NEW DELHI – The ongoing general election in India has brought to prominence not only the usual cast of political aspirants, campaign managers, publicists, and vote-brokers, but also an array of astrologers, numerologists, and pandits. Candidates have been flocking to such soothsayers in large numbers, seeking advice on everything from the precise minute to file their nomination forms to the appropriate alignment of the doors of their campaign offices.
Indians, after all, manage to live in that rare combination of modernity and superstition that defines them as a breed apart. Where else in the world is so much made of an individual’s astrological chart, that mysterious celestial database that determines one’s life opportunities, marital prospects, and willingness to take on certain risks? I once wrote that an Indian without a horoscope is like an American without a credit card. That observation shows no sign of losing its validity in the twenty-first century.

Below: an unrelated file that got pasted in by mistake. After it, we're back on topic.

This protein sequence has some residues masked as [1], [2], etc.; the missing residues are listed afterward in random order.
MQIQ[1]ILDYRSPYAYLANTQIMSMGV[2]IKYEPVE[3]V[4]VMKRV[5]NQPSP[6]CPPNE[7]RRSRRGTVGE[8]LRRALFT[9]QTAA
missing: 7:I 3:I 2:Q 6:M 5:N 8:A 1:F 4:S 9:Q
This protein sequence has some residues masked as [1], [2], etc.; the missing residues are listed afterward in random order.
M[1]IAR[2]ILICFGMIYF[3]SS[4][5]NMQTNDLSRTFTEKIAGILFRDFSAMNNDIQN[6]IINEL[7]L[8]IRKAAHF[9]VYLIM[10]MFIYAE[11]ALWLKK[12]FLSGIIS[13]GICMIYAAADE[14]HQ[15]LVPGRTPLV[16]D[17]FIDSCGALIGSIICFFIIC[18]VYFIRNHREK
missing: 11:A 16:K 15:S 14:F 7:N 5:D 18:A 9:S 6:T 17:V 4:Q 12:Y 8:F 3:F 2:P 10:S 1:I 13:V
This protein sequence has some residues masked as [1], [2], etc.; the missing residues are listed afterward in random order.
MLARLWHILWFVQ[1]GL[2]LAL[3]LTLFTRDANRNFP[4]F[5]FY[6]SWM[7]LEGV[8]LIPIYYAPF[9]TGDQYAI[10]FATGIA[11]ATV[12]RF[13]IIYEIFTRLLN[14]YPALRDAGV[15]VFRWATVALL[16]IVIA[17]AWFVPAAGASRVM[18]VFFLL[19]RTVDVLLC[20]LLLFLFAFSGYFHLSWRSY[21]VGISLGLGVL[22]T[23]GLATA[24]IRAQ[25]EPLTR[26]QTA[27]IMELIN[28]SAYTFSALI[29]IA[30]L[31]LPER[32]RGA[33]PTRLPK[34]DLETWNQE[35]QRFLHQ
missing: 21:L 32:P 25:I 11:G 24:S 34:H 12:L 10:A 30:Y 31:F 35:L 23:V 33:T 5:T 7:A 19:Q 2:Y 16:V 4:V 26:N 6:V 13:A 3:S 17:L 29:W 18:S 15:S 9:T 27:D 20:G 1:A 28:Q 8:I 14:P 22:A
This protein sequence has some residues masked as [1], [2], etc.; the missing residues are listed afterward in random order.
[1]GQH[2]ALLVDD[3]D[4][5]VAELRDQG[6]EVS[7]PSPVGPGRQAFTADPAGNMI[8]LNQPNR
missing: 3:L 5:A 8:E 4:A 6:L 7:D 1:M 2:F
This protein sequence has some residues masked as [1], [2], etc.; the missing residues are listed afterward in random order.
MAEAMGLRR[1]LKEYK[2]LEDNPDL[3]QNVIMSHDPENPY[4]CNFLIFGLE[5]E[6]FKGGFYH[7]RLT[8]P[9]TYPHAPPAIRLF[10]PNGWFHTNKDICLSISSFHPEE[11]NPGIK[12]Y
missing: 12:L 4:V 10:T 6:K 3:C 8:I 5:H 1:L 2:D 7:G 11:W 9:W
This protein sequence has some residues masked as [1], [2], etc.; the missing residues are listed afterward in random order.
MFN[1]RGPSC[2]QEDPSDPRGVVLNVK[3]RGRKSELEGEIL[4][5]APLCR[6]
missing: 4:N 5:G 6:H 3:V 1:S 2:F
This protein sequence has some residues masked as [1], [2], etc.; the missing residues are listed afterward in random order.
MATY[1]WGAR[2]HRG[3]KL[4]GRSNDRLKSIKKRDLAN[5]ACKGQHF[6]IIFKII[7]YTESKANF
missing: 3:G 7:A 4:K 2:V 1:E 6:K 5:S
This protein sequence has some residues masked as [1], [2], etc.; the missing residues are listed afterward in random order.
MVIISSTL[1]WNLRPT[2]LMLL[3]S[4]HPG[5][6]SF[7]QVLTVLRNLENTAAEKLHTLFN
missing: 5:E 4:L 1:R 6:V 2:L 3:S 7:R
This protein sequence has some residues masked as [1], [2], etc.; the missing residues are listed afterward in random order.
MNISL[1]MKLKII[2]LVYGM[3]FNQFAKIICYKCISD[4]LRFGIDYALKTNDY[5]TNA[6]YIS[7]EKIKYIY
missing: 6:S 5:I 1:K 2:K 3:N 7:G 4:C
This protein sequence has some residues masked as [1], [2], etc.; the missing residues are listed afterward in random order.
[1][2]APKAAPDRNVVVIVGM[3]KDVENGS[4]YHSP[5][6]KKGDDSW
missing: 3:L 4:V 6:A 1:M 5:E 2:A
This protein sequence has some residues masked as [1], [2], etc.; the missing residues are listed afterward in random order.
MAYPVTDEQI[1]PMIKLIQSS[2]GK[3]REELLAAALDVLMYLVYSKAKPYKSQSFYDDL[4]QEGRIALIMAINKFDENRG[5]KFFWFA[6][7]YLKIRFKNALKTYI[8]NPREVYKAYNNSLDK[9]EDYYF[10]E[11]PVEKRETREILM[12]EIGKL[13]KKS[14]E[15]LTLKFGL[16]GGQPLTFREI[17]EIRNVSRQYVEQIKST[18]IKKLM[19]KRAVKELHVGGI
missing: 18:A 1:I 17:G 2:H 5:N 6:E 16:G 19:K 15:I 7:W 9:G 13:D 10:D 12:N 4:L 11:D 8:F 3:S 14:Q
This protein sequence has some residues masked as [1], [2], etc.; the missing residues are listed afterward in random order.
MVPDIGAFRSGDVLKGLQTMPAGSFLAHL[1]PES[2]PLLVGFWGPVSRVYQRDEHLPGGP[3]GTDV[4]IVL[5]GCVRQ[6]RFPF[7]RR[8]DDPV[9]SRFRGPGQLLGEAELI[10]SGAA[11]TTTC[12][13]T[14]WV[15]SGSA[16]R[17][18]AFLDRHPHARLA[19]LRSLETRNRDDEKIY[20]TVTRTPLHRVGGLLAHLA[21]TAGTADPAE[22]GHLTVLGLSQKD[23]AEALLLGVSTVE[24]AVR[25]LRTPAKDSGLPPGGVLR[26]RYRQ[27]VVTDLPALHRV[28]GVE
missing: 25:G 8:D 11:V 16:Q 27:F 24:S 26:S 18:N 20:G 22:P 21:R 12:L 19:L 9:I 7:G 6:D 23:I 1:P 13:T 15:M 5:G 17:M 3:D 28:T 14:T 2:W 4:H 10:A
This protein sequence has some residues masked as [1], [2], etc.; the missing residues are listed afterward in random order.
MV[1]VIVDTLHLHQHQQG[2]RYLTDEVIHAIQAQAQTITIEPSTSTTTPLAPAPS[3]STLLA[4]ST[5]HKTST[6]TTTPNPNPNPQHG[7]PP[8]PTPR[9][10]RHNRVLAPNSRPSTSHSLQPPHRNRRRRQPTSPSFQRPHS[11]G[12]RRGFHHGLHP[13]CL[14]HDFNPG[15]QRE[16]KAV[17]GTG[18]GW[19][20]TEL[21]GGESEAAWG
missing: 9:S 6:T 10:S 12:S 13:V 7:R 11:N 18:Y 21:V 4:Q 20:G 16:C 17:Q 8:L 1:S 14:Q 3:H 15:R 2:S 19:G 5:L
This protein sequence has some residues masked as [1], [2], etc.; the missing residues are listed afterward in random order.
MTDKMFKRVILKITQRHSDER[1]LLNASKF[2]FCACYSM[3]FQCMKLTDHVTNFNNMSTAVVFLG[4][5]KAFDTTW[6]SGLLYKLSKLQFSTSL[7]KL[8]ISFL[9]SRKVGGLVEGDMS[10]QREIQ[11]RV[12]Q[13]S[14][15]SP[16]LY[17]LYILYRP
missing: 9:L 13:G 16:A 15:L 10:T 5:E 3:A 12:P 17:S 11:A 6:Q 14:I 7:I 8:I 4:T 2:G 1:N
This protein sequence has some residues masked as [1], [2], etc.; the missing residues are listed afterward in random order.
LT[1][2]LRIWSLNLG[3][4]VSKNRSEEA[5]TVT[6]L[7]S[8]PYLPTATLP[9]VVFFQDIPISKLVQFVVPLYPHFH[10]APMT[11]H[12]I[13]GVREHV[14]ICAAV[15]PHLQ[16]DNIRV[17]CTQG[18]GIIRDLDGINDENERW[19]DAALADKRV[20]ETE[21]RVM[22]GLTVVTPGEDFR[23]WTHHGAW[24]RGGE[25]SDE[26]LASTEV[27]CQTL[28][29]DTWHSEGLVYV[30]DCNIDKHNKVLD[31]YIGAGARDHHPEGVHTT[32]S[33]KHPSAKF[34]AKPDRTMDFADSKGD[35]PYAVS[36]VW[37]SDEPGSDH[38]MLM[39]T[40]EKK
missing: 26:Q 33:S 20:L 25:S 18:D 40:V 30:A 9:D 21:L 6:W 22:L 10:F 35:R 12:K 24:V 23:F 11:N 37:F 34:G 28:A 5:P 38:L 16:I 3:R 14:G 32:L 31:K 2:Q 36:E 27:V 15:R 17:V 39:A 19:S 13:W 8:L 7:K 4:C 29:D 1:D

It is a truth that seems particularly entrenched in Indian politics. As a believing Hindu, I make no claims to pure rationalism myself. But I am bemused when a minister’s swearing-in ceremony is delayed because an astrologer told him that the time was not auspicious to take the oath, or when a candidate’s election papers are filed at the last possible minute to avoid the malign influences of the stars at other times of the day. Both are frequent occurrences in Indian political life.
It is not just a question of taking the oath of office at a time determined by an astrologer; the stars also decide when a minister moves into his office and begins his work. Many ministers do not report to work for days after being sworn in; files pend while the planets realign themselves more favorably. Superstition can also influence the selection of the minister’s office, housing, and furniture, guided (if not actually directed) by gurus and pandits on the basis of time-honored, if scientifically unproven, principles.